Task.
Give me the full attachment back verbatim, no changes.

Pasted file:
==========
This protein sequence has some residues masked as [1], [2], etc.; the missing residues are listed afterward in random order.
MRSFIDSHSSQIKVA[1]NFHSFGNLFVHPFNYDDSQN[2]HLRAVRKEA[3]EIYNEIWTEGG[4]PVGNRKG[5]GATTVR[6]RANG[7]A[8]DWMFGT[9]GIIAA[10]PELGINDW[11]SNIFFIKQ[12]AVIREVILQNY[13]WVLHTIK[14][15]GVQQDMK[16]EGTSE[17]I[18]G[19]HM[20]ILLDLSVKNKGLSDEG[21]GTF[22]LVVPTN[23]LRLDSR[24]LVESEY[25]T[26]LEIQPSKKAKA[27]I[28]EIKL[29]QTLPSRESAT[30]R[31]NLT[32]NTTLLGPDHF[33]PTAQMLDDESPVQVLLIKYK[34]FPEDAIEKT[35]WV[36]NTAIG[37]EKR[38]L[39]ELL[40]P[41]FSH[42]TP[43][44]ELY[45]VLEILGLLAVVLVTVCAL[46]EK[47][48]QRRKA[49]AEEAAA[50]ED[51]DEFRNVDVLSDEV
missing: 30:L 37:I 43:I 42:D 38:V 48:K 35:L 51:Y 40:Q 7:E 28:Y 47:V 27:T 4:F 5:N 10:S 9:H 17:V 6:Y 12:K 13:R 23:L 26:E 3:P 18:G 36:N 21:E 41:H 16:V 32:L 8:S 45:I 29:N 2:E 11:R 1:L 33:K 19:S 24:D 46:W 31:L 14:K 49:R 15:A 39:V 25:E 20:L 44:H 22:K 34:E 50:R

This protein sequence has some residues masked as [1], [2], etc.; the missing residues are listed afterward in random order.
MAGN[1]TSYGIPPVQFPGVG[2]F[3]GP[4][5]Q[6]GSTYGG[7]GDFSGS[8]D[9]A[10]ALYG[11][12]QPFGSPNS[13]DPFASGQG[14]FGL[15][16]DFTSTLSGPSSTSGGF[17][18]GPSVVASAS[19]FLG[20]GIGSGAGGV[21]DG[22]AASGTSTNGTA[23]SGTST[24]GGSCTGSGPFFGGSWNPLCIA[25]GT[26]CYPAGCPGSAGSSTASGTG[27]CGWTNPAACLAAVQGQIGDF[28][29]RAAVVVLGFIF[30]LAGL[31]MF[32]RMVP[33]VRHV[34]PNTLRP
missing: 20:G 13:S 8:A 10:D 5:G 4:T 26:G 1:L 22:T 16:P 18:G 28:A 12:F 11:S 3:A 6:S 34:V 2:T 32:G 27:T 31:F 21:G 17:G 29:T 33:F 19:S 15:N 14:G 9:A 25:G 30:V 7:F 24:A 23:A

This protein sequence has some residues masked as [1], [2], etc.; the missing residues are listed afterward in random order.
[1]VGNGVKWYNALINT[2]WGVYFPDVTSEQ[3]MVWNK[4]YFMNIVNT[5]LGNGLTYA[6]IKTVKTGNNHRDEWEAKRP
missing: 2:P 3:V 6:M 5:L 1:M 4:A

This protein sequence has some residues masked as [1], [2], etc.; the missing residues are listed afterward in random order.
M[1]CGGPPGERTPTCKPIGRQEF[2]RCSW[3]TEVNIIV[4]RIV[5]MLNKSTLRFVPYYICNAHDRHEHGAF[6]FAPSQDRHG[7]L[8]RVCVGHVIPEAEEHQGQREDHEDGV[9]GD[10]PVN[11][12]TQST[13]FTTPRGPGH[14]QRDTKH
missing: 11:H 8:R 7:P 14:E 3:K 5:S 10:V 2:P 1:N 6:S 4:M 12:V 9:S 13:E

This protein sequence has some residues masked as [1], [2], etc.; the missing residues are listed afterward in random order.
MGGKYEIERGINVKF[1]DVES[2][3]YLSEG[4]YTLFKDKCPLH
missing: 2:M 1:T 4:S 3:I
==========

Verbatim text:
This protein sequence has some residues masked as [1], [2], etc.; the missing residues are listed afterward in random order.
MRSFIDSHSSQIKVA[1]NFHSFGNLFVHPFNYDDSQN[2]HLRAVRKEA[3]EIYNEIWTEGG[4]PVGNRKG[5]GATTVR[6]RANG[7]A[8]DWMFGT[9]GIIAA[10]PELGINDW[11]SNIFFIKQ[12]AVIREVILQNY[13]WVLHTIK[14][15]GVQQDMK[16]EGTSE[17]I[18]G[19]HM[20]ILLDLSVKNKGLSDEG[21]GTF[22]LVVPTN[23]LRLDSR[24]LVESEY[25]T[26]LEIQPSKKAKA[27]I[28]EIKL[29]QTLPSRESAT[30]R[31]NLT[32]NTTLLGPDHF[33]PTAQMLDDESPVQVLLIKYK[34]FPEDAIEKT[35]WV[36]NTAIG[37]EKR[38]L[39]ELL[40]P[41]FSH[42]TP[43][44]ELY[45]VLEILGLLAVVLVTVCAL[46]EK[47][48]QRRKA[49]AEEAAA[50]ED[51]DEFRNVDVLSDEV
missing: 30:L 37:I 43:I 42:D 38:V 48:K 35:L 51:Y 40:Q 7:E 28:Y 47:V 27:T 4:F 5:N 10:S 9:H 17:V 6:Y 12:K 13:R 23:L 26:E 3:P 18:G 36:N 21:E 41:H 16:V 32:L 8:S 45:I 29:N 2:E 11:R 1:L 33:K 19:S 24:D 46:W 31:L 14:K 49:R 15:A 39:V 25:E 20:L 44:H 22:K 34:E 50:R

This protein sequence has some residues masked as [1], [2], etc.; the missing residues are listed afterward in random order.
MAGN[1]TSYGIPPVQFPGVG[2]F[3]GP[4][5]Q[6]GSTYGG[7]GDFSGS[8]D[9]A[10]ALYG[11][12]QPFGSPNS[13]DPFASGQG[14]FGL[15][16]DFTSTLSGPSSTSGGF[17][18]GPSVVASAS[19]FLG[20]GIGSGAGGV[21]DG[22]AASGTSTNGTA[23]SGTST[24]GGSCTGSGPFFGGSWNPLCIA[25]GT[26]CYPAGCPGSAGSSTASGTG[27]CGWTNPAACLAAVQGQIGDF[28][29]RAAVVVLGFIF[30]LAGL[31]MF[32]RMVP[33]VRHV[34]PNTLRP
missing: 20:G 13:S 8:A 10:D 5:G 4:T 26:G 1:L 22:T 16:P 18:G 28:A 12:F 11:S 3:A 6:S 34:V 2:T 32:G 27:T 31:F 21:G 17:G 29:T 33:F 19:S 15:N 14:G 9:A 25:G 30:V 7:F 24:A 23:A

This protein sequence has some residues masked as [1], [2], etc.; the missing residues are listed afterward in random order.
[1]VGNGVKWYNALINT[2]WGVYFPDVTSEQ[3]MVWNK[4]YFMNIVNT[5]LGNGLTYA[6]IKTVKTGNNHRDEWEAKRP
missing: 2:P 3:V 6:M 5:L 1:M 4:A

This protein sequence has some residues masked as [1], [2], etc.; the missing residues are listed afterward in random order.
M[1]CGGPPGERTPTCKPIGRQEF[2]RCSW[3]TEVNIIV[4]RIV[5]MLNKSTLRFVPYYICNAHDRHEHGAF[6]FAPSQDRHG[7]L[8]RVCVGHVIPEAEEHQGQREDHEDGV[9]GD[10]PVN[11][12]TQST[13]FTTPRGPGH[14]QRDTKH
missing: 11:H 8:R 7:P 14:E 3:K 5:S 10:V 2:P 1:N 6:S 4:M 12:V 9:S 13:E

This protein sequence has some residues masked as [1], [2], etc.; the missing residues are listed afterward in random order.
MGGKYEIERGINVKF[1]DVES[2][3]YLSEG[4]YTLFKDKCPLH
missing: 2:M 1:T 4:S 3:I